You can run Windows PowerShell remote against a SharePoint server,  this requires that you enable psremoting on yhe sharepoint 2010 server and on the client and set up credssp.

    Jie Li wrote a great step by step blog post that describes how to set up remoting:

    blogs.msdn.com/.../sharepoint-2010-with-windows-powershell-remoting-step-by-step.aspx

  • When I try the example using the foreach loop to upload all docs in a specified folder, I get You cannot call a method on a null-valued expression

  • Hi Script Guy

    Just wondered if you knew when you were going to be publishing the guide on permissions? I've looked at blogs.technet.com/.../sharepoint but can't see anything there yet?

    Cheers

  • hi,

    can you help me?

    i have error when run $spFileCollection.Add("report.xls",$file.OpenRead(),$false)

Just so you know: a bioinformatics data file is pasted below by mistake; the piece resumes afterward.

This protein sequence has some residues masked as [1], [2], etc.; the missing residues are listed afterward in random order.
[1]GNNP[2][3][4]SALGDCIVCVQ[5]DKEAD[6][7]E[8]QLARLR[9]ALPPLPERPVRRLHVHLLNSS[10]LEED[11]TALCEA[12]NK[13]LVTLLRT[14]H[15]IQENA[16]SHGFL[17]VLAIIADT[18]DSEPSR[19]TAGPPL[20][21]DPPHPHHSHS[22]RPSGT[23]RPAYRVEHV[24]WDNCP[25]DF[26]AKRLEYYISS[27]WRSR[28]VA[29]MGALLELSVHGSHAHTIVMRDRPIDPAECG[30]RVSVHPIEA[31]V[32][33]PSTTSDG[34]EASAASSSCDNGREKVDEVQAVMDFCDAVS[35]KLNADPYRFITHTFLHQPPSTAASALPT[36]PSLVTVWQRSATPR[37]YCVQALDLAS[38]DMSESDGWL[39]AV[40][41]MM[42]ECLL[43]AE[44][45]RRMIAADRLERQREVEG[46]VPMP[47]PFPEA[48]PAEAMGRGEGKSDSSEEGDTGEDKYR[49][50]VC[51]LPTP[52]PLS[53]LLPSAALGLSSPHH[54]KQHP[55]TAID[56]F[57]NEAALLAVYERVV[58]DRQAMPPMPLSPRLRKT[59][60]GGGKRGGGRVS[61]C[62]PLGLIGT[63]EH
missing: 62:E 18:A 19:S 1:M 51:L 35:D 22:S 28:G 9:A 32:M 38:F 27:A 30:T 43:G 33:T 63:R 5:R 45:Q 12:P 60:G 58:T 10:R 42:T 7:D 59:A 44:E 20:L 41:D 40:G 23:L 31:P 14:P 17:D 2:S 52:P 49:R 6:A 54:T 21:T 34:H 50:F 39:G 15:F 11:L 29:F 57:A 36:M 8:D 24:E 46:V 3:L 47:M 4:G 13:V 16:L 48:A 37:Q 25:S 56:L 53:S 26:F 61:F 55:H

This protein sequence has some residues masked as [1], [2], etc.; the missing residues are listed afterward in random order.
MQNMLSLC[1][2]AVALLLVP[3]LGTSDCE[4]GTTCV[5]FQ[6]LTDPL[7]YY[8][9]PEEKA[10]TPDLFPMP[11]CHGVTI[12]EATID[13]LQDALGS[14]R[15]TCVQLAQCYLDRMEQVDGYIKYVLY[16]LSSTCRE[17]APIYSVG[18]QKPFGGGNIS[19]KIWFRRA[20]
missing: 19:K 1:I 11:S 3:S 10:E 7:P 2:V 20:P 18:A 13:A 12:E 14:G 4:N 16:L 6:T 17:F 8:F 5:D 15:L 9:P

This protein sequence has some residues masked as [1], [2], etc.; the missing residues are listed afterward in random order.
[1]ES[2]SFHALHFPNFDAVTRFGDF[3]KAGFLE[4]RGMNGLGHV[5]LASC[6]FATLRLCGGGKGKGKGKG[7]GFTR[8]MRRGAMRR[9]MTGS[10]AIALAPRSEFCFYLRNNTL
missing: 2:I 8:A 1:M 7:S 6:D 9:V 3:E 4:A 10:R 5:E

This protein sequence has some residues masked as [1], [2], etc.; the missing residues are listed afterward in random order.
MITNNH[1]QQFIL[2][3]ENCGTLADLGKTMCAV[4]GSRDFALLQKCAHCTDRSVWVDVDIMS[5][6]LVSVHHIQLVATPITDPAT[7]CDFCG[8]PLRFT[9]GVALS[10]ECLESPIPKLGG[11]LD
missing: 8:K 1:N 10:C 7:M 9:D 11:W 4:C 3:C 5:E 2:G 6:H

Exception calling "Add" with "3" argument(s): "Unable to cast COM object of type 'Microsoft.SharePoint.Library.SPRequestInternalClass' to interfa

    ce type 'Microsoft.SharePoint.Library.ISPRequest'. This operation failed because the QueryInterface call on the COM component for the interface w

    ith IID '{BDEADF28-C265-11D0-BCED-00A0C90AB50F}' failed due to the following error: Bad variable type. (Exception from HRESULT: 0x80020008 (DISP_

    E_BADVARTYPE))."

    At line:1 char:22

    + $spFileCollection.Add <<<< ("report.xls",$file.OpenRead(),$false)

       + CategoryInfo          : NotSpecified: (:) [], MethodInvocationException